The stitches my sewing machine is producing are too large on the bottom making me think the bottom tension is out ... because I have lost the manual and it is an old machine I'm not sure which way to turn the screw down the bottom to tighten - does anyone know which way to turn the screw?
An expert who has achieved level 2 by getting 100 points
An expert that got 5 achievements.
An expert who has written 50 answers of more than 400 characters.
An expert who has written 20 answers of more than 400 characters.
Re: Globe Cub 7 sewing machine
Hi Quinny1420...If you are certain that it is a tension issue, first ensure that your upper threading is correctly inserted/passing through the upper tension discs, and the general upper tension starting point is between 3.5 and 5.5. Increase the upper tension to pull up loose stitching on the bottom. Last resort is to alter your bobbin tension. Clockwise to increase, and counter-clockwise to decrease. Turns should only be made in 1/5 increments between test sews.....Please update your post of your progress...good luck my friend
- If you need clarification, ask it in the comment box above.
- Better answers use proper spelling and grammar.
- Provide details, support with references or personal experience.
Tell us some more! Your answer needs to include more details to help people.You can't post answers that contain an email address.Please enter a valid email address.The email address entered is already associated to an account.Login to postPlease use English characters only.
Tip: The max point reward for answering a question is 15.
There are some videos in the link. If the bottom stitch isn't locking in, that sounds indicative of either the bobbin case is not in properly or the bobbin isn't threaded correctly. Manuals for this model are only available for a fee. This is the second Frister and Rossman machine I have seen today, and never seen them on here in the last 12 years!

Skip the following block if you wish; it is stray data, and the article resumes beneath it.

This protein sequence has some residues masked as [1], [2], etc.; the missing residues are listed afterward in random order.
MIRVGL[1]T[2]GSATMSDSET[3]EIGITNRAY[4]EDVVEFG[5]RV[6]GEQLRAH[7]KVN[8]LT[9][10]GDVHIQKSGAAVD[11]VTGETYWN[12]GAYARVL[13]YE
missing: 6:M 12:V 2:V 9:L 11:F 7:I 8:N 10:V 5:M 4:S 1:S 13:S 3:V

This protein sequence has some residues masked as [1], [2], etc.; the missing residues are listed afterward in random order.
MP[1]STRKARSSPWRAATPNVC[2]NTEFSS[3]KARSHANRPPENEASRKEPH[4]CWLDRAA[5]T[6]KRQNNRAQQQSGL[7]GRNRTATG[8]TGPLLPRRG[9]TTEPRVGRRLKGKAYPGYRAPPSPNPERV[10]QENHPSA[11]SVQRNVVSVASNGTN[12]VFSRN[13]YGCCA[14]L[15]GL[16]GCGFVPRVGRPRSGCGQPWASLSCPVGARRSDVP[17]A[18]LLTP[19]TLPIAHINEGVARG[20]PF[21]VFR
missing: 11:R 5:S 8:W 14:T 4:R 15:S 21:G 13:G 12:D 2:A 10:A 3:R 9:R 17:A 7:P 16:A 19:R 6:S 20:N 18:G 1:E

Doing a google search for the brand plus model number for a user guide or YouTube videos might find what you are looking for. That it is a Necchi doesn't supply the model number and of course models differ. On a 537L model, the large knob on the right side about halfway between the top and bottom of the machine adjusts stitch length. The numbers may range from 0 to 5 with 0 meaning no length and 5 being the largest length. Tension, stitch length and stitch width are all controlled by small dials on the front of the Necchi machine. If your stitch length is set to 0, the sewing machine will not feed the fabric. Incorrect tension will cause poor stitch quality. You must consult you machine's user manual to know how to adjust the tension as the procedure differs among machines. Here is a general guide, however:
I would start by re winding your bobbin and making sure that it is done though all the correct tension loops. A bobbin that is wound to tight or loose can cause all sorts of problems. If that has been done then completely rethread the machine from scratch. Now go through and check all your tensions, it sounds like the bobbin tension is too loose and your stitch tension is too tight. Adjust and try again.
I think you are saying that there is a loop showing on the bottom of the lower thread stitch. If the lower stitch looks correct and not bunching, you will need to change the tension on the upper stitch. Make sure that your threads are firmly inserted within the discs also before adjusting the tension. It doesn't take much to change the tension so take it slowly.
Hi Leann: Think about how a sewing machine works. Now think about what kind of difference an 1/8th of an inch distance would make. Yes. You will need to adjust your top tension when you do free motion work. Keep in mind that plate is not just stopping your feed dogs from working... it's holding your materials that far away from the bed of the machine... so when the thread makes a loop and tightens for the stitch it has the extra 1/8th of an inch to make up for... if the tension isn't right... you got loops. There are no "specific" settings for tensions... you learn by doing you stitch a few stitches on like materials and tighten until you see a good stitch.
Make sure you have the right size needle...not to small. Then do a simple seam through three layers (doesn't need to be a seam just sewing through 3 layers of scrap) using a wide zig zag stitch. Examine the stitch looking at both sides. Do they look even, identical?
Think in opposites, ie the bottom thread tension affects the stitch on the top side and the thread tension on top affects the stitch on the bottom side. If one side is loopy then the opposite side tension is too loose (or, sometimes that side's tension is too tight). Adjust until both sides are identical looking. Then try stitching in the ditch like you wanted to.